Infy Board Mem­bers Throw Weight Be­hind Se­shasayee

A day af­ter co-founder Murthy raised con­cerns over ‘de­clin­ing gov­er­nance stan­dards’ at In­fosys, se­nior ex­ec­u­tives and board mem­bers say non-ex­ec­u­tive chair­man R Se­shasayee has full con­fi­dence of the board and is un­likely to step down

The Economic Times - - Front Page - Our Bureaus

Bengaluru | Mumbai | New Delhi: Mem­bers of the In­fosys Board closed ranks be­hind non-ex­ec­u­tive chair­man R Se­shasayee in a strong show of sup­port, a day af­ter co-founder NR Narayana Murthy raised con­cerns over what he termed as de­clin­ing gov­er­nance stan­dards at the coun­try’s sec­ond-largest soft­ware com­pany. “Se­shasayee has the com­plete back­ing of the board and the man­age­ment, not to men­tion their full con­fi­dence in his lead­er­ship,” said a highly placed ex­ec­u­tive at the com­pany who did not want to be iden­ti­fied.

Se­shasayee, in par­tic­u­lar, has come un­der strong fire from the pro­mot­ers and ex-In­fosys ex­ec­u­tives. Former In­fosys CFO V Balakr­ish­nan said Se­shasayee should take re­spon­si­bil­ity for ‘gov­er­nance lapses’ and step down.

That is un­likely to hap­pen, ac­cord­ing to se­nior In­fosys ex­ec­u­tives and board mem­bers. “He (Se­shasayee) is a cor­po­rate vet­eran who has seen worse and he plans to stay the course,” said the ex­ec­u­tive men­tioned above, who pointed out that the man­age­ment and the cur­rent board had the back­ing of in­sti­tu­tional in­vestors.

“The stock of In­fosys did go up to­day, didn’t it?” he said. “Doesn’t that show the ab­so­lute con­fi­dence the in­duc­tion of “good peo­ple” like NYU Stern pro­fes­sor Marti Subrah­manyam as co-chair­man of the board, the re­place­ment of Jef­frey Lehman as head of an im­por­tant board com­mit­tee and ap­point­ment of un­named former In­fosys em­ploy­ees “schooled” in the com­pany’s val­ues as di­rec­tors.

In re­sponse to a ques­tion from ET on whether Se­shasayee had the back­ing of the board, in­de­pen­dent di­rec­tor Ki­ran Mazum­darShaw said, “Yes. We are a very co­he­sive Board.”

“Ev­ery­body is wel­come to sug­gest var­i­ous things. The board will eval­u­ate and take a view,” said Mazum­dar-Shaw, who is the founder of biotech­nol­ogy ma­jor Bio­con. “Just be­cause a sug­ges­tion comes from the pro­moter group, there is no obli­ga­tion for us to do things that way… We are not go­ing to sim­ply do things be­cause they (pro­mot­ers) are ask­ing us,” she said, adding that the board would se­ri­ously con­sider sug­ges­tions that were “right for the or­gan­i­sa­tion”.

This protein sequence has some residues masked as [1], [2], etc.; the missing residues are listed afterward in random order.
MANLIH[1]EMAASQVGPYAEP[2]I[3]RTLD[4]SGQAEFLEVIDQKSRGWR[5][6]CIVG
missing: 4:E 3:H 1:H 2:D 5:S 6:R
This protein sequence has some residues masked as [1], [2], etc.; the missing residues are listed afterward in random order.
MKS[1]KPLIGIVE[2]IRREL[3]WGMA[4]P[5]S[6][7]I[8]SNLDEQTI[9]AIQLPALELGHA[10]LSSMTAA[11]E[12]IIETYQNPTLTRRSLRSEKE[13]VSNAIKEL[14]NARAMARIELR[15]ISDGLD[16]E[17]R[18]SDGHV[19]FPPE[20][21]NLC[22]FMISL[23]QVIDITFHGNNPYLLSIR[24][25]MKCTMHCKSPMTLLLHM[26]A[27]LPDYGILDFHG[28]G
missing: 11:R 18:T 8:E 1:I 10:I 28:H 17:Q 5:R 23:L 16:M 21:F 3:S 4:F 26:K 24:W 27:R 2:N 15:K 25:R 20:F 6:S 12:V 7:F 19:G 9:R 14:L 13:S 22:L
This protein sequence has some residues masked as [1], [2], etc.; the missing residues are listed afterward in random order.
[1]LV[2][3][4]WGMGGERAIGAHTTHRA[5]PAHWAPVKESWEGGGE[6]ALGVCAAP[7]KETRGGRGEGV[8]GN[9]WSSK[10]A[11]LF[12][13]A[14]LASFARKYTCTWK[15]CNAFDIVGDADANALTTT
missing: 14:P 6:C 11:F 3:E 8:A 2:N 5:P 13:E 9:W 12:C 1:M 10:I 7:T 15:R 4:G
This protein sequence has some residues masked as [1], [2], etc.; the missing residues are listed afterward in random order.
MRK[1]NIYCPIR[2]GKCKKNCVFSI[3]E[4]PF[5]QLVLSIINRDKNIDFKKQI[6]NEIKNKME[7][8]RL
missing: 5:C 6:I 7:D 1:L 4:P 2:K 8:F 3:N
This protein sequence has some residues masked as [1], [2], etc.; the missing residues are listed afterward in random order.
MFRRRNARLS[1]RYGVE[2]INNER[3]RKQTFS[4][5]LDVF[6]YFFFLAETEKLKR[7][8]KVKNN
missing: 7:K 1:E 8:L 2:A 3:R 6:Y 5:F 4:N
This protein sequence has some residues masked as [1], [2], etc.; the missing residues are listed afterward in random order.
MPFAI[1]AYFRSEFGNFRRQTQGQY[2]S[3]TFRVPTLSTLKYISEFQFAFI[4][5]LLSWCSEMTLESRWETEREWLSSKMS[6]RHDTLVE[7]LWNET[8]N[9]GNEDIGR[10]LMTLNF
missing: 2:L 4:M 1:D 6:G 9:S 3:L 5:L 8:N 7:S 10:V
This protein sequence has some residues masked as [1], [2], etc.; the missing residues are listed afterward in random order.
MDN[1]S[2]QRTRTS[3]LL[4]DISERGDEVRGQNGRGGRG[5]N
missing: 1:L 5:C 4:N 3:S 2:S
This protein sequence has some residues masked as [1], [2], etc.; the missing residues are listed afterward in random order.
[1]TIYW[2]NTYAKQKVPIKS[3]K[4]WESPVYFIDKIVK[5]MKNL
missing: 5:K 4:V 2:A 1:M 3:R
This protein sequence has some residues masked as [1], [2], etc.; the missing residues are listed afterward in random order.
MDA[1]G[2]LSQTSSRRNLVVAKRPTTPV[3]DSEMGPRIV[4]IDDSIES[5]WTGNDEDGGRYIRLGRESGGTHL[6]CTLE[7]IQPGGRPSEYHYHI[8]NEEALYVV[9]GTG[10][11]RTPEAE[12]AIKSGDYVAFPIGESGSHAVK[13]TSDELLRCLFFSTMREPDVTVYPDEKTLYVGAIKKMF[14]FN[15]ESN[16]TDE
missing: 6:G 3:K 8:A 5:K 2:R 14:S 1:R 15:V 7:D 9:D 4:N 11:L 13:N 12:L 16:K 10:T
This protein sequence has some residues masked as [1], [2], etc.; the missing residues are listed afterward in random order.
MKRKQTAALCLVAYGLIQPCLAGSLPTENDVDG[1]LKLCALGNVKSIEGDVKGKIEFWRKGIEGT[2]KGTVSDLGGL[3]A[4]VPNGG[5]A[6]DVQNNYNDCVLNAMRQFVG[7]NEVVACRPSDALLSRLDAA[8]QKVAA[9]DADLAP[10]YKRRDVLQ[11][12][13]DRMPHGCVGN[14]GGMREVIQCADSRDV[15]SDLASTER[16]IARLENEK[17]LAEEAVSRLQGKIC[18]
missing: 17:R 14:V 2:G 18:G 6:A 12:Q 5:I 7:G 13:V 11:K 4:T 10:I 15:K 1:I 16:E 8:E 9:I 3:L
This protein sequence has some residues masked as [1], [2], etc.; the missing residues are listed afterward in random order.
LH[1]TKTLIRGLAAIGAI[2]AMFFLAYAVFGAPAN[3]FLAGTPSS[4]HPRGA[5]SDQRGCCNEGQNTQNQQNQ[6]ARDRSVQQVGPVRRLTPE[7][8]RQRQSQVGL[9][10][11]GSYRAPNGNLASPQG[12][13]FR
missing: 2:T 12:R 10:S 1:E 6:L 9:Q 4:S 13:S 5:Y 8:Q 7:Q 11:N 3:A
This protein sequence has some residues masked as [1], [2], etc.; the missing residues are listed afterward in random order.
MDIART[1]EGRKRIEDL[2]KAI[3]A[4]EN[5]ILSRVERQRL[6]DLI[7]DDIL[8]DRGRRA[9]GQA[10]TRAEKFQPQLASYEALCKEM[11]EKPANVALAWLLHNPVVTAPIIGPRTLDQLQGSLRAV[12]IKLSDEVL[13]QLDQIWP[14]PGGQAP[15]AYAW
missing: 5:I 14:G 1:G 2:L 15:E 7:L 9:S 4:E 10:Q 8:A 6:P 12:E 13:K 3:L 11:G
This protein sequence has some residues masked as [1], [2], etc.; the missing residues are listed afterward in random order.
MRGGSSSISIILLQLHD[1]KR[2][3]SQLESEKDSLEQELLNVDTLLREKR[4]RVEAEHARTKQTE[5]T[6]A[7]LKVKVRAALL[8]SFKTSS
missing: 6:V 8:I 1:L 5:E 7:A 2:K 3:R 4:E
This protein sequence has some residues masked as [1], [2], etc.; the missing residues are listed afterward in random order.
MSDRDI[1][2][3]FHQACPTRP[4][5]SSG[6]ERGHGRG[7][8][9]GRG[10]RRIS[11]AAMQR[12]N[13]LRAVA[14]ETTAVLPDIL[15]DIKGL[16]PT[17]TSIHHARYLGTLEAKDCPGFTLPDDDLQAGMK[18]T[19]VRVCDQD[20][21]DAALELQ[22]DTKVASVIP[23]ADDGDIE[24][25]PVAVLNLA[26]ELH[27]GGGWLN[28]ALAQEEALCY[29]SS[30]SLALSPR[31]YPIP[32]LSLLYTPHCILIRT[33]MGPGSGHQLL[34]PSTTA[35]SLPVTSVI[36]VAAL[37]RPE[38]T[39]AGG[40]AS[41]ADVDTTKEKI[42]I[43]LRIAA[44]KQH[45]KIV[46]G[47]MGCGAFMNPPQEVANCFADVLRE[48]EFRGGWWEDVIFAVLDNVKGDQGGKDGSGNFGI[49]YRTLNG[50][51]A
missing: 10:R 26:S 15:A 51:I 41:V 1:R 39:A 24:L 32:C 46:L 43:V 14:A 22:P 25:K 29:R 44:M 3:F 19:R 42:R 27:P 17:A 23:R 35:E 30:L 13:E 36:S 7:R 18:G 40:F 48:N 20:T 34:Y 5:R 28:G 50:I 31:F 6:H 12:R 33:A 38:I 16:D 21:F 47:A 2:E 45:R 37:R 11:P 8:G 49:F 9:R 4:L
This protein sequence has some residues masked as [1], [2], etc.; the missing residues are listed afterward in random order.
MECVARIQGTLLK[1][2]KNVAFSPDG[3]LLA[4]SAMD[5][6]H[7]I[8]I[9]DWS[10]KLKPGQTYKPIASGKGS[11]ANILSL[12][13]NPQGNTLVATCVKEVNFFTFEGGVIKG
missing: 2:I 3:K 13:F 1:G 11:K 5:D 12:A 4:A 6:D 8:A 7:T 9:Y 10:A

The on­go­ing tus­sle at the very top of In­fosys could not have come at a worse time for the $150-bil­lion In­dian out­sourc­ing in­dus­try. In­dian IT com­pa­nies face slow­ing growth, in­creased pro­tec­tion­ism in their ma­jor mar­kets and ac­cel­er­at­ing tech­nol­ogy changes that threaten to un­der­cut their breadand-but­ter ser­vices.

In a bid to deal with the fall­out of the dis­pute, In­fosys has ap­pointed Cyril Amarc­hand Man­gal­das to in­sti­tu­tion­alise a process for it to re­ceive in­puts from the pro­mot­ers and other key stake­hold­ers. That has not gone down well with some old In­fosys hands. “Why should they bring a law firm in the mid­dle? It shows a lack of trust in your largest share­hold­ers and founders,” TV Mo­han­das Pai, an­other former CFO of In­fosys, told ET.

Some in­sti­tu­tional share­hold­ers are un­happy with the at­tempts made by In­fosys’ founders to in­flu­ence the com­pany. Op­pen­heimerFunds, which owns over $900 mil­lion of In­fosys shares and con­trols about 2.7% of the com­pany’s share­hold­ing through var­i­ous arms, asked the board to back CEO Vishal Sikka.

“Ev­ery­body is in a very emo­tional state of mind. We have to first calm down, and work am­i­ca­bly to­wards ad­dress­ing the con­cerns the founders have raised,” said Mazum­dar-Shaw. “The con­cerns raised by Murthy and other pro­mot­ers are all old is­sues, and they have been dealt with through a share­holder vot­ing process. Share­hold­ers over­whelm­ingly voted in favour. We have fol­lowed the due process and done noth­ing wrong,” she added.

Newspapers in English

Newspapers from India

© PressReader. All rights reserved.